Downsampling Theorem (Aliasing Theorem)


Theorem: For all $ x\in{\bf C}^N$,

$\displaystyle \zbox {\hbox{\sc Downsample}_L(x) \;\longleftrightarrow\;\frac{1}{L}\hbox{\sc Alias}_L(X).}
$


Proof: Let $ k^\prime \in[0,M-1]$ denote the frequency index in the aliased spectrum, and let $ Y(k^\prime )\isdef \hbox{\sc Alias}_{L,k^\prime }(X)$. Then $ Y$ is length $ M=N/L$, where $ L$ is the downsampling factor. We have

\begin{eqnarray*}
Y(k^\prime ) &\isdef & \hbox{\sc Alias}_{L,k^\prime }(X)
\isd...
...n) e^{-j2\pi k^\prime n/N}
\sum_{l=0}^{L-1}e^{-j2\pi l n M/N}.
\end{eqnarray*}

Since $ M/N=1/L$, the sum over $ l$ becomes

$\displaystyle \sum_{l=0}^{L-1}\left[e^{-j2\pi n/L}\right]^l =
\frac{1-e^{-j2\p...
...ht) \\ [5pt]
0, & n\neq 0 \left(\mbox{mod}\;L\right) \\
\end{array} \right.
$

using the closed form expression for a geometric series derived in §6.1. We see that the sum over $ L$ effectively samples $ x$ every $ L$ samples. This can be expressed in the previous formula by defining $ m\isdeftext n/L$ which ranges only over the nonzero samples:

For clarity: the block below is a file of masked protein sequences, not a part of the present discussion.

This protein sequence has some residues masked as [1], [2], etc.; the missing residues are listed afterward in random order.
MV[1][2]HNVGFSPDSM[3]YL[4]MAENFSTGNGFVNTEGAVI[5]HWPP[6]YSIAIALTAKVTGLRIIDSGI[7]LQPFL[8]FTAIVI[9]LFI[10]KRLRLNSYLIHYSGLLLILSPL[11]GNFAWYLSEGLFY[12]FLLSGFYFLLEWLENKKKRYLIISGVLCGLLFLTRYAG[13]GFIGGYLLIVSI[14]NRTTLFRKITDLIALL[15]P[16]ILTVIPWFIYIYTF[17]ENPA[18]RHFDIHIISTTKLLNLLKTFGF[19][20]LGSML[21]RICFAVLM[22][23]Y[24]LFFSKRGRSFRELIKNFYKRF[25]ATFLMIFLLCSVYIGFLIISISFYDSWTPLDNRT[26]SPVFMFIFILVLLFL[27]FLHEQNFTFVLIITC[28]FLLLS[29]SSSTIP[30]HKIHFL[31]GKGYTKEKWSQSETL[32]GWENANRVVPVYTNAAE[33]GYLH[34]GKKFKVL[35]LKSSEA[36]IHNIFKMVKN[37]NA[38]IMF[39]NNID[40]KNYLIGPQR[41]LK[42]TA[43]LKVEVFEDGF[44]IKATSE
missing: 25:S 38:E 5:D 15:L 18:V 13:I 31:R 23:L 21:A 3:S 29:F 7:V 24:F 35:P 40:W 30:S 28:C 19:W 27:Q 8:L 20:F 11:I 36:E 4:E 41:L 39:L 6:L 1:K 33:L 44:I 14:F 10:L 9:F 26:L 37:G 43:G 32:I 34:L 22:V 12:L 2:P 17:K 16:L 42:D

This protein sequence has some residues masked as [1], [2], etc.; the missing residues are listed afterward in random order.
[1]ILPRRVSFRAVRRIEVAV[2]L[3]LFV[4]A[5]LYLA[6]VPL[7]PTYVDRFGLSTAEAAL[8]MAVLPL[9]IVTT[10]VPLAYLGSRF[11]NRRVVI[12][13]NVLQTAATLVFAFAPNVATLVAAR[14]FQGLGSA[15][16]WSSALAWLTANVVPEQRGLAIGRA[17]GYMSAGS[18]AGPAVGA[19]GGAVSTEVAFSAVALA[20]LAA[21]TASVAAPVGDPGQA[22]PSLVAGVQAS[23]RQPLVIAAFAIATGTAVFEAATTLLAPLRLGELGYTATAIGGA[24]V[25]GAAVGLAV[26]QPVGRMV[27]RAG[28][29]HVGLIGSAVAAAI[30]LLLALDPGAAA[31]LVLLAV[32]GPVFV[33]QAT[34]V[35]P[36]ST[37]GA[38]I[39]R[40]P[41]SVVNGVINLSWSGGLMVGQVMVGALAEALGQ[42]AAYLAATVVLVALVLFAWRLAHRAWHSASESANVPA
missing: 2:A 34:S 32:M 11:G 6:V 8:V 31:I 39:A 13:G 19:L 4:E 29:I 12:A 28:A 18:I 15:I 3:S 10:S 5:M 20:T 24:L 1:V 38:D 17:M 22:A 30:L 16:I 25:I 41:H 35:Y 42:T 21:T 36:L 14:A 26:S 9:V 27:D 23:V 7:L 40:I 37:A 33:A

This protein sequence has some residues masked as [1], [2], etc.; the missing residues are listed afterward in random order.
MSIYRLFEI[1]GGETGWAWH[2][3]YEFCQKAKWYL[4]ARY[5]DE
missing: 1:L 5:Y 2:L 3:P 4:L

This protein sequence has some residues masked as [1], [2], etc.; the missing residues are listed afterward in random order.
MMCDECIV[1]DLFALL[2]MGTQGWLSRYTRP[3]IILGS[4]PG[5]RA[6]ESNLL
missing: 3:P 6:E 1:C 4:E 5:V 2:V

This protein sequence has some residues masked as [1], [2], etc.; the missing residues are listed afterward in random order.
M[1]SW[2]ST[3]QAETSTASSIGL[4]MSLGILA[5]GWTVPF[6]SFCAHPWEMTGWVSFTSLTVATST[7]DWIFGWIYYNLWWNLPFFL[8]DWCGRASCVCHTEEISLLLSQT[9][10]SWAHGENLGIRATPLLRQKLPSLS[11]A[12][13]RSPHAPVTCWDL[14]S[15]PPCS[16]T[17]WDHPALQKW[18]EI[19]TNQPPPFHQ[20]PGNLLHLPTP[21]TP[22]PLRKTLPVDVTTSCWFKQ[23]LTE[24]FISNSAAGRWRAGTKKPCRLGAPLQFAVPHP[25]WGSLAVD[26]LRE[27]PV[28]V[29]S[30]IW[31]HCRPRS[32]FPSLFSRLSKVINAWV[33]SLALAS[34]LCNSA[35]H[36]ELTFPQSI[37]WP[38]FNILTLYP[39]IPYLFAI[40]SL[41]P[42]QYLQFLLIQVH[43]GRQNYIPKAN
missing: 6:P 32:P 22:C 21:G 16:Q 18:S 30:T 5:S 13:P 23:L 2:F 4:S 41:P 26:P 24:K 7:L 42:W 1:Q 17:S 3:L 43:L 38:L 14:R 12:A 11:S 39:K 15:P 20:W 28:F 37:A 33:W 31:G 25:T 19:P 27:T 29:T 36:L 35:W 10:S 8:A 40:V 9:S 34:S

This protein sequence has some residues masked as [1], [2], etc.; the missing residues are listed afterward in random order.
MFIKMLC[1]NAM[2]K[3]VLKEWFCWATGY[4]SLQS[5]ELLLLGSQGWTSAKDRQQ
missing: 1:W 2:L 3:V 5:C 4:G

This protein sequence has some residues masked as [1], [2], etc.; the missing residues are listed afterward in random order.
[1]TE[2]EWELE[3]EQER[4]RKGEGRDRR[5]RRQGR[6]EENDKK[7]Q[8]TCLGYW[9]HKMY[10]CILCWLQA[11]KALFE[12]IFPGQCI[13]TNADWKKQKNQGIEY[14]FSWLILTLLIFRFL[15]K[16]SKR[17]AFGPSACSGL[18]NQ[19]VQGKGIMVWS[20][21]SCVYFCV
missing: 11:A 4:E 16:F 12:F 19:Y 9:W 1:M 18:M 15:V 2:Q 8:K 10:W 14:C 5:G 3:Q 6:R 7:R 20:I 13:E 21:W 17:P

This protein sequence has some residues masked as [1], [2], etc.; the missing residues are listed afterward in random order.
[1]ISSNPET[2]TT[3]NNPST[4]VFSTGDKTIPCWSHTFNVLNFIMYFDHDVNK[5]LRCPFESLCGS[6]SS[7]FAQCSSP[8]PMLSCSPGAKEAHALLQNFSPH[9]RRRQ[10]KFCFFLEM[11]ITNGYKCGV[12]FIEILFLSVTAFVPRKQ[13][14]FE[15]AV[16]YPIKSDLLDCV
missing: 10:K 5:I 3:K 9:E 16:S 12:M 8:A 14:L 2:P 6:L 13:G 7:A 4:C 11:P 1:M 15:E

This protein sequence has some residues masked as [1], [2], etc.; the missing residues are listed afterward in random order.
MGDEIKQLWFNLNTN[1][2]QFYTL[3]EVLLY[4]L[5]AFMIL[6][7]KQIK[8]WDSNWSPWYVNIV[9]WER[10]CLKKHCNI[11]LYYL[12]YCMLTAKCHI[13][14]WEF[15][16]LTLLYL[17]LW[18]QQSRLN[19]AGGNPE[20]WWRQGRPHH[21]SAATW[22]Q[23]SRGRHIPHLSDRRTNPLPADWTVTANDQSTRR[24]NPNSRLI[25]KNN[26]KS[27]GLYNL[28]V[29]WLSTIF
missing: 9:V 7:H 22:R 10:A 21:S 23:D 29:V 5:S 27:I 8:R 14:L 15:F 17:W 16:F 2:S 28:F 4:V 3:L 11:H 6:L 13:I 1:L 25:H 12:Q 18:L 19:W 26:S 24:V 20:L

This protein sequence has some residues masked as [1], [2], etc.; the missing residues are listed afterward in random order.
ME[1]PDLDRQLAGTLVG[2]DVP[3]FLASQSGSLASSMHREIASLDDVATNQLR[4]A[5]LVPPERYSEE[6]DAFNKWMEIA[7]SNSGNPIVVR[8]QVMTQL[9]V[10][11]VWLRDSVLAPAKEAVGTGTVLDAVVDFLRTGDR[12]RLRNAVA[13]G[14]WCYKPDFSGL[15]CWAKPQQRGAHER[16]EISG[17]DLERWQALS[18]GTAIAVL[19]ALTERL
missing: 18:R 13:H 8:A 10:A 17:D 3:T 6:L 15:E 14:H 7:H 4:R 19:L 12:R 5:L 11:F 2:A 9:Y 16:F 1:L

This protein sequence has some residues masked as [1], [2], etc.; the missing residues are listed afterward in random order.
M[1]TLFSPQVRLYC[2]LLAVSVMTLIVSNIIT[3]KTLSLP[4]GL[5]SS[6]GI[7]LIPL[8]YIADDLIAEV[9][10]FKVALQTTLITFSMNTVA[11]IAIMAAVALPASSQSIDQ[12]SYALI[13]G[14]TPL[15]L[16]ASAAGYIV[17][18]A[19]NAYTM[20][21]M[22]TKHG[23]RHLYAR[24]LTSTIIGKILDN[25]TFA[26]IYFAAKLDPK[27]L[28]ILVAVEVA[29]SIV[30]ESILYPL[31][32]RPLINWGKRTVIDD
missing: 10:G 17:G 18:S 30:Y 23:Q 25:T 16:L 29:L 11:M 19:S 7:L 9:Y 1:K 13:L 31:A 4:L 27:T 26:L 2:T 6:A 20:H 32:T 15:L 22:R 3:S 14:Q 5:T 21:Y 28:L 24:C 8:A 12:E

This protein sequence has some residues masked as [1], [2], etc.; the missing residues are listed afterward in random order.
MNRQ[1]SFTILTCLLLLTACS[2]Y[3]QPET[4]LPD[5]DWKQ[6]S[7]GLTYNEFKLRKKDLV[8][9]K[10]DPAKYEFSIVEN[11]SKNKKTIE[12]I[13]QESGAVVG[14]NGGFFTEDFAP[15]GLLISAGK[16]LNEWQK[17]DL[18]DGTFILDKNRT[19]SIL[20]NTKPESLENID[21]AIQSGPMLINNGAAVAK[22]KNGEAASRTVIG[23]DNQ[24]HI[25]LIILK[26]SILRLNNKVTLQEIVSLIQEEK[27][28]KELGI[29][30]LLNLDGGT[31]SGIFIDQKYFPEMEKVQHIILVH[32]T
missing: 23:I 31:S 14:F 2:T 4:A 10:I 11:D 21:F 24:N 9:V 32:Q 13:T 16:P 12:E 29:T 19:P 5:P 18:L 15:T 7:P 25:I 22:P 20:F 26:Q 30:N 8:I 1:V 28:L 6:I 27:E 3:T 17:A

\begin{eqnarray*}
\hbox{\sc Alias}_{L,k^\prime }(X) &=& \sum_{n=0}^{N-1}x(n) e^{...
... & L\cdot \hbox{\sc DFT}_{k^\prime }(\hbox{\sc Downsample}_L(x))
\end{eqnarray*}

Since the above derivation also works in reverse, the theorem is proved.

An illustration of aliasing in the frequency domain is shown in Fig.7.12.

Illustration of the Downsampling/Aliasing Theorem in Matlab

>> N=4;
>> x = 1:N;
>> X = fft(x);
>> x2 = x(1:2:N);
>> fft(x2)                         % FFT(Downsample(x,2))
ans =
    4   -2
>> (X(1:N/2) + X(N/2 + 1:N))/2     % (1/2) Alias(X,2)
ans =
    4   -2


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Stretch Theorem (Repeat Theorem)